The Q&A

Method Man Sounds Off

Wu-Tang Clan veteran talks about his new graphic novel, his acting and music careers, and how he really feels about superhero movies

Method Man | Method Man ''Comic books were definitely my television, my soap operas, and all that. So when this opportunity presented itself, I jumped at the chance''
Image credit: Frank Micelotta/Getty Images
Method Man ''Comic books were definitely my television, my soap operas, and all that. So when this opportunity presented itself, I jumped at the chance''

Click here to see EW.com's exclusive First Look at the Method Man comic.

Method Man has already made his mark in the worlds of rap music (both as a founding member of the Wu-Tang Clan and a Grammy-winning solo artist) and acting (the movie How High, the TV series The Wire). But deep down, the affable 37-year-old is really a devoted comic-book head. And on July 23, he'll branch out yet again, this time with his first-ever graphic novel — scripted by David Atchison (Occult Crimes Taskforce) and illustrated by Sanford Greene (Wonder Girl: Champion), from a concept by Mr. Meth himself.

EW.com has an exclusive peek at several pages from Method Man, which follows his tough-as-nails alter ego, Peerless Poe (a ninja-like ''murder priest'' pledged to fight the forces of evil), as he battles the infernal ancient spirit Lilith. It's a truly sinister tale, equal parts heady myth and action-packed adventure. We gave Method Man a call to chat about all that and more — including his next big-screen turn in The Wackness (opening July 3), his upcoming CD with longtime collaborator Redman, and why he doesn't like most recent superhero movies.

ENTERTAINMENT WEEKLY: You've always been into comic books, from childhood, right?
METHOD MAN: Since I was eight years old. I didn't have a TV, so comic books were definitely my television, my soap operas, and all that. So when this opportunity presented itself, I jumped at the chance. I was throwing ideas all over the place at the writer, David Atchison, and he pieced something together that I felt was right up my alley.

Were you familiar with his work, or Sanford Greene's, before this project came together?
No. And based off me starting this book, I'm back up to date with my comic books. I had stopped collecting for a few years — I was too busy, and the comic books were piling up, so I didn't have time to read 'em!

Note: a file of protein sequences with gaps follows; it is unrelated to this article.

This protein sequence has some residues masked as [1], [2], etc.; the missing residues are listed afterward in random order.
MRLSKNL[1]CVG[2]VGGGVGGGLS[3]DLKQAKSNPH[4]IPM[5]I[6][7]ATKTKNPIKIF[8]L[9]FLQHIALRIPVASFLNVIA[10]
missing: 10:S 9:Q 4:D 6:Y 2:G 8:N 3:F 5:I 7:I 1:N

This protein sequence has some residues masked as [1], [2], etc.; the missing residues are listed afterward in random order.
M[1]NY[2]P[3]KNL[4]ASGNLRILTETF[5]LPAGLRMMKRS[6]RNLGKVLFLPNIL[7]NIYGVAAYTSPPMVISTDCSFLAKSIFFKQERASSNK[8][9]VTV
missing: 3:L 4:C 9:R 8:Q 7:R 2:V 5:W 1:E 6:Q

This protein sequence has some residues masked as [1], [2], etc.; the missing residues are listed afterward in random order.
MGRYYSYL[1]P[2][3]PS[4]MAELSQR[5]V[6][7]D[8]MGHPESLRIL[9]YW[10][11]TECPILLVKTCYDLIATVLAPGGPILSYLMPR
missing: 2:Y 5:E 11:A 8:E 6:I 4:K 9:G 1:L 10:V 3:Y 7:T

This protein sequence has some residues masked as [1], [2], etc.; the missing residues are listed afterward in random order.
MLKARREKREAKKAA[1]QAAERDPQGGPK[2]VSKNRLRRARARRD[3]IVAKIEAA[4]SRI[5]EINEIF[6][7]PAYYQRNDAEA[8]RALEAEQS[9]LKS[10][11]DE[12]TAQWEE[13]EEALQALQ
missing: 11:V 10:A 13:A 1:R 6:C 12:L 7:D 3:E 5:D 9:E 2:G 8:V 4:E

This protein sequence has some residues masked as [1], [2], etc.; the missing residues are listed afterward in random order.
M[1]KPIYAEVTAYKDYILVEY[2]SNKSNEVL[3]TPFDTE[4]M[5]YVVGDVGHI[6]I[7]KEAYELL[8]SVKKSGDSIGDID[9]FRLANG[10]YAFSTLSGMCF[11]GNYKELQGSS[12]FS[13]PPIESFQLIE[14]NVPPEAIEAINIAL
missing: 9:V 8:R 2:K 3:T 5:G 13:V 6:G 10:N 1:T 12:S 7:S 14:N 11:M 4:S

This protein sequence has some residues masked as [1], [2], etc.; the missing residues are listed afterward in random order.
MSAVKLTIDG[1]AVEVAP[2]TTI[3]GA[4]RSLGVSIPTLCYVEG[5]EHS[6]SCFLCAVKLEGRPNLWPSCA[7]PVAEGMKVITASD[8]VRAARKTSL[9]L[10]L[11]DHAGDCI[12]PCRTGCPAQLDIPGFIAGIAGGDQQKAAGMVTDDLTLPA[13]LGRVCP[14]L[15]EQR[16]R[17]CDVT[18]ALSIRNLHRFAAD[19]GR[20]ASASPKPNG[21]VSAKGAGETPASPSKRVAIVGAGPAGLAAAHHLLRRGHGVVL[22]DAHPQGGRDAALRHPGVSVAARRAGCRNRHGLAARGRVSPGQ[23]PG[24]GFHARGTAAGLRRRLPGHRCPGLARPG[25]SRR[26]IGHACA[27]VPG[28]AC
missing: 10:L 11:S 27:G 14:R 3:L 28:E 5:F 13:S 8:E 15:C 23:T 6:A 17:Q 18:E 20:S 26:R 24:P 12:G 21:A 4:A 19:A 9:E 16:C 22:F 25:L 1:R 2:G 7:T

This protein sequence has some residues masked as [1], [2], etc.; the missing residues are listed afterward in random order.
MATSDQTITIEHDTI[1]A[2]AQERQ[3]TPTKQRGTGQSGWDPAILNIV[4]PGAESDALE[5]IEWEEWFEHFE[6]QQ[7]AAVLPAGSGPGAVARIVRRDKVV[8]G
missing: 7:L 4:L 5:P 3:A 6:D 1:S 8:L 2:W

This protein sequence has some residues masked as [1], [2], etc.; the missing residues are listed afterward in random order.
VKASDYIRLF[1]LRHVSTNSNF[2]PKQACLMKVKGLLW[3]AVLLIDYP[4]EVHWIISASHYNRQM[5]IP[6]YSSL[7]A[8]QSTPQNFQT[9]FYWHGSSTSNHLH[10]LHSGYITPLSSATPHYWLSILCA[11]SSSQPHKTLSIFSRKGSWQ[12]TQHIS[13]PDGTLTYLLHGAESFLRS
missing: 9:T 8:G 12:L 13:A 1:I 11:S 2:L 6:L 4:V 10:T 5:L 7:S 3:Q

What were some of your favorite titles, going back to those old days?
Anything X. The Hulk, always loved The Hulk. Spider-Man sometimes — not too much, 'cause he was kinda campy. All the miniseries and things of that nature, like Crisis on Infinite Earths, Secret Wars part I and II. That was when comic books were big events. It was real. They didn't have a bunch of variant covers. But I think it's getting back to its core now. You got writers like Mark Millar with this new book, Kick-Ass, which is so hard to find right now. But it's a dope book, and it's penciled by John Romita Jr., who's also a dope artist. I liked when he did his stints on Daredevil and Iron Man — when Iron Man had to go shut down all of his technology. Sort of like the storyline they had in the movie, but a little different. He was attacking people like the Crimson Dynamo and the Titanium Man, anybody who had his armor. One of the last people he went after was War Machine, who was actually his friend, James Rhodes. And the Daredevil storyline — John Romita Jr. killed that, because Daredevil's identity was revealed and the Kingpin just set up all these people, all his enemies went at him in one day. I mean, I'm talking 'bout beatdowns!

Going back to your graphic novel, tell me a little bit about the inspiration for this story.
Well, I spoke to David [the writer]. I had always thrown around this idea — about the name Method Man, that it would be like he's actually one of many Method Men. And I always liked the occult and the paranormal, because you can basically go anywhere with your villains and your characters and powers. When me and David spoke about it, we talked about different beats [i.e. pacing] and stuff like that for the comic book. I wanted a lot of action, not too much talky-talky s---. I hate that talky-talky s---. And we agreed on some things. There's certain parts that I think could have been described better or done better, but me being so excited about seeing the artwork in the book done, there were certain parts of the storyline that I missed that were a little inconsistent. Just a little.

NEXT PAGE: ''I think they're prostituting the game.... It's like they sacrifice storyline for time and seats in the movie theater, you know?''

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